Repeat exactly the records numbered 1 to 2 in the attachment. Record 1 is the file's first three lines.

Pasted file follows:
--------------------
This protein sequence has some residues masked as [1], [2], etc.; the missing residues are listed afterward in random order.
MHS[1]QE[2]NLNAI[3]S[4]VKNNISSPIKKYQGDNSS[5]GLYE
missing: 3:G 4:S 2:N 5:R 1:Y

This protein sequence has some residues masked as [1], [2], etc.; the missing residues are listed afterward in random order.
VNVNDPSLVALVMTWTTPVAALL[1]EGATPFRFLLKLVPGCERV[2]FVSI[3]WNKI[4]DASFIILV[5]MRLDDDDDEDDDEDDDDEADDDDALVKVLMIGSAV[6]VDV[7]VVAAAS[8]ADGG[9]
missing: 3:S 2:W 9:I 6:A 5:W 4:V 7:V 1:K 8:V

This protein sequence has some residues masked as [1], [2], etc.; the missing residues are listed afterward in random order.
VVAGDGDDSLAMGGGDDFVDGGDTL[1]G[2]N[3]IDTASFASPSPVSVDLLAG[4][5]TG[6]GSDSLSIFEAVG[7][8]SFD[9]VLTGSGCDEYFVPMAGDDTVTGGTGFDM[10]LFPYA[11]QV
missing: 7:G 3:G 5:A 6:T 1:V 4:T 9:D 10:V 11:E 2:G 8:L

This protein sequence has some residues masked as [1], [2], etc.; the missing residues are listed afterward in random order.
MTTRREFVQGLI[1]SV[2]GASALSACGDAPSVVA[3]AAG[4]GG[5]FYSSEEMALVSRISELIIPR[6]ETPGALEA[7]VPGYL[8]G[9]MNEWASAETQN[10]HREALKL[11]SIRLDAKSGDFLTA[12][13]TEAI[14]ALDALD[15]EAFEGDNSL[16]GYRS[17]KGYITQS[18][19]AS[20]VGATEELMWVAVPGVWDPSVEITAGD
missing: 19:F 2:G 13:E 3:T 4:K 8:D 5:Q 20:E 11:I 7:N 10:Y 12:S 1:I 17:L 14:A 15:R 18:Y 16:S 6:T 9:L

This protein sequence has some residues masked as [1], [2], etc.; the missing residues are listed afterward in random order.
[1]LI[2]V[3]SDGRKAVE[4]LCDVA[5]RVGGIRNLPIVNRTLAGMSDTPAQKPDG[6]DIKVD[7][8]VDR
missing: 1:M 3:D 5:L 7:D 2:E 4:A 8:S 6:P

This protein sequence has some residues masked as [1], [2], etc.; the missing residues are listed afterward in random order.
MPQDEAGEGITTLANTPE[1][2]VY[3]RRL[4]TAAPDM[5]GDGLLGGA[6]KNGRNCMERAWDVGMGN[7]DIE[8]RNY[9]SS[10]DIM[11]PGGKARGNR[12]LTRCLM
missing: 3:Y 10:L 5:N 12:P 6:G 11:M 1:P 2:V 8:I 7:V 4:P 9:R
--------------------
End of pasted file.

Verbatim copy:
This protein sequence has some residues masked as [1], [2], etc.; the missing residues are listed afterward in random order.
MHS[1]QE[2]NLNAI[3]S[4]VKNNISSPIKKYQGDNSS[5]GLYE
missing: 3:G 4:S 2:N 5:R 1:Y

This protein sequence has some residues masked as [1], [2], etc.; the missing residues are listed afterward in random order.
VNVNDPSLVALVMTWTTPVAALL[1]EGATPFRFLLKLVPGCERV[2]FVSI[3]WNKI[4]DASFIILV[5]MRLDDDDDEDDDEDDDDEADDDDALVKVLMIGSAV[6]VDV[7]VVAAAS[8]ADGG[9]
missing: 3:S 2:W 9:I 6:A 5:W 4:V 7:V 1:K 8:V